A wind farm proposal on a ridgeline that includes the Grandpa’s Knob peak is drawing fire from many local residents.
Opponents say the 50-megawatt project in Pittsford, Hubbardton, West Rutland and Castleton would hurt the region’s wildlife, ruin its scenic beauty and threaten tourism at an important historic battlefield. It’s also dividing neighbors and some families.
Allen Mills’ back door opens onto a valley that is jaw-droppingly beautiful. He smiles proudly and says the Pittsford farm has been in his family for five generations.
“Grandpa’s Knob of course is right through this steep ravine here,” he says pointing west. “And it sits on top of the mountain there. And this is almost the geographic center of the Pittsford Ridge. When you see this valley at the base of the ridge … I think of it as a cathedral of the Pittsford ridge.” Mills voice cracks, “To think that it could be changed because of this is totally absurd.”
Reunion Power, a Manchester-based company, wants to put up 20 turbines along the ridge, each about 500 feet tall.
Steve Eisenberg, Reunion’s managing director, says the project would generate 4 permanent jobs as well as provide a significant boost to the local economy during construction of the $100 million project.
Once on line, he says the turbines would generate 50 megawatts of “cost free” renewable power – enough for 15,000 households.
But Sonny and Shelley Poremski, whose 200-acre farm is just up the road from Allen Mills’, scoff at the idea of wind power being cost free.
“I mean we’re the ones who have to deal with this,” says Sonny. “Once they’re up, Mr. Eisenberg is going to put his check in the bank and he’s going to live happily ever after. He has no connection with the real people here. He doesn’t know what we’re going to be dealing with. And it’s going to divide this town. It’s friends, relatives, neighbors, everybody.”
His wife Shelley nods and says, “For us I think, in particular, it’s difficult. Because my husband’s grandfather on one side is the one who bought this property and we’ve kept it as he bought it. And his grandfather on his other side, that family has sold out the top of their mountain. So it’s divided our family exactly in half.” Shelley Poremski says “This family has been here for almost 100 years and has celebrated every event together. But,” she says, “this is one event we can’t celebrate.”
Last week, more than 150 people packed the Hubbardton fire station to hear officials from Reunion Power outline their plans.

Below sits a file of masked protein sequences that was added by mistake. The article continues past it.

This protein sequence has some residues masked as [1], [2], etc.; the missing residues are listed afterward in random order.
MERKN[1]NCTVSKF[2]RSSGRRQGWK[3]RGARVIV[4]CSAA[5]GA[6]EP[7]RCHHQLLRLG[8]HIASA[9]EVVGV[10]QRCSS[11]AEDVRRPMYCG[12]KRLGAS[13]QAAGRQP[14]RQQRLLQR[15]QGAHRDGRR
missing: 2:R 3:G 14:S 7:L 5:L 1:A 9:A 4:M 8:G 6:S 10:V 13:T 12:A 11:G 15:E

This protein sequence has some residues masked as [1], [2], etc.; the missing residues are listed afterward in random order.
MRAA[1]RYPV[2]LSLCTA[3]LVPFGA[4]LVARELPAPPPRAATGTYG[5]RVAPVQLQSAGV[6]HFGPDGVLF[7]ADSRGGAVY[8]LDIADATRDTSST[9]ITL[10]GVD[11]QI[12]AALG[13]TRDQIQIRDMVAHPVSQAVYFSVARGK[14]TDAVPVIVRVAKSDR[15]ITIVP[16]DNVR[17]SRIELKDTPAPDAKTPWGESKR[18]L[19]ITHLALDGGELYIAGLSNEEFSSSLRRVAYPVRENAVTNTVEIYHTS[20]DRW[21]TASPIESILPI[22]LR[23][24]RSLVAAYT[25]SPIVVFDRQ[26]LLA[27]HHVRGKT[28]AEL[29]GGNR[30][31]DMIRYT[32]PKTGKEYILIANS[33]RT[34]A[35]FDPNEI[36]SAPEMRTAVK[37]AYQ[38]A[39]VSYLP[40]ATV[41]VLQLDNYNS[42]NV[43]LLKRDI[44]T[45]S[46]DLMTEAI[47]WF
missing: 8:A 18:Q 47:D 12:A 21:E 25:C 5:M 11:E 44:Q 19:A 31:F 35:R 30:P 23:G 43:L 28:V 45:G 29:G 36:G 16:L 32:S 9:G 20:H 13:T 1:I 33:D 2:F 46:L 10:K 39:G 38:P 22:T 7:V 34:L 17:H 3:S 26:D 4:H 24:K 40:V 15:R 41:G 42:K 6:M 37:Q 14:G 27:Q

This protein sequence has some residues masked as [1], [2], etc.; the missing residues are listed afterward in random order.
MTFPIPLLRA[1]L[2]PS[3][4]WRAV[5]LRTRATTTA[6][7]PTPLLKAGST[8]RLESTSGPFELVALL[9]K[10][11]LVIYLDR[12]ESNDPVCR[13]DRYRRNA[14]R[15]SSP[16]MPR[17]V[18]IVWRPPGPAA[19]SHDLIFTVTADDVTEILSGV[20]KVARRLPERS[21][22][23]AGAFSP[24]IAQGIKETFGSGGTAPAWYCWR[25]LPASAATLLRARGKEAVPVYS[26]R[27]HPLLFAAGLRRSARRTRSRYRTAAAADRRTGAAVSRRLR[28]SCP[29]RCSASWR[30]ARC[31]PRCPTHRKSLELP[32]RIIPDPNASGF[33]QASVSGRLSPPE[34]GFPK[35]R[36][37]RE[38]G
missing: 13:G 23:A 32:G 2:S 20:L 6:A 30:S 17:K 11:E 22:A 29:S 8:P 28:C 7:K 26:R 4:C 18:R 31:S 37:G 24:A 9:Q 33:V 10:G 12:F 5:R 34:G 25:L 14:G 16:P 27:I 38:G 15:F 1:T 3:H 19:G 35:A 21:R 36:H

Steve Eisenberg said the ridgeline is well suited for the project because of steady winds and its close proximity to transmission lines. He also touted the historic nature of the site – noting that Grandpa’s Knob was where the nation’s first ever-commercial wind turbine was built back in 1941.
But longtime Hubbardton resident Elizabeth Sumner was more concerned about a different kind of history. The Hubbardton Battlefield from the Revolutionary War is nearby.
“How ironic,” said Sumner, “two days ago we were celebrating Memorial Day. I wonder, what about the battlefield? Do we not have some concern about how they will now be closed in endless sound, which we haven’t measured. We don’t know what the sound is. I don’t know if I can still live where I live,” she said. “My property is adjacent to the battlefield. So please tell me why do we need this?
At that point, the crowd erupted in applause.
But it’s not just local residents who have expressed concerns. The Agency of Natural Resources says the Grandpa’s Knob ridgeline provides vital links for wildlife movement and is an important anchor for rare plants.
With the added environmental pressures caused by global warming, agency analysts say wind development in the area is a bad idea.
But Dr. Alan Betts, a Pittsford resident who studies climate change, takes a different view. Because of global warming, he believes Vermont should do all it can to promote renewable energy development, including wind power projects like this one.
“I know a lot about the technology. I’ve looked at the turbines that have been put up in Europe and Denmark. And so,” says Betts, “my original reaction is one of optimism because this is a local power source that we can put along a ridgeline that has good resources. It has good access to north-south power line that runs by the Omya plant. So my opinion was favorable. I would like to see these wind turbines across the valley from my house.”
Reunion Power says it has to do more studies before it will be able to submit an official proposal and seek approval from the Public Service Board.
In the meantime, there will be more public meetings and more heated debate on the project in the weeks and months to come.
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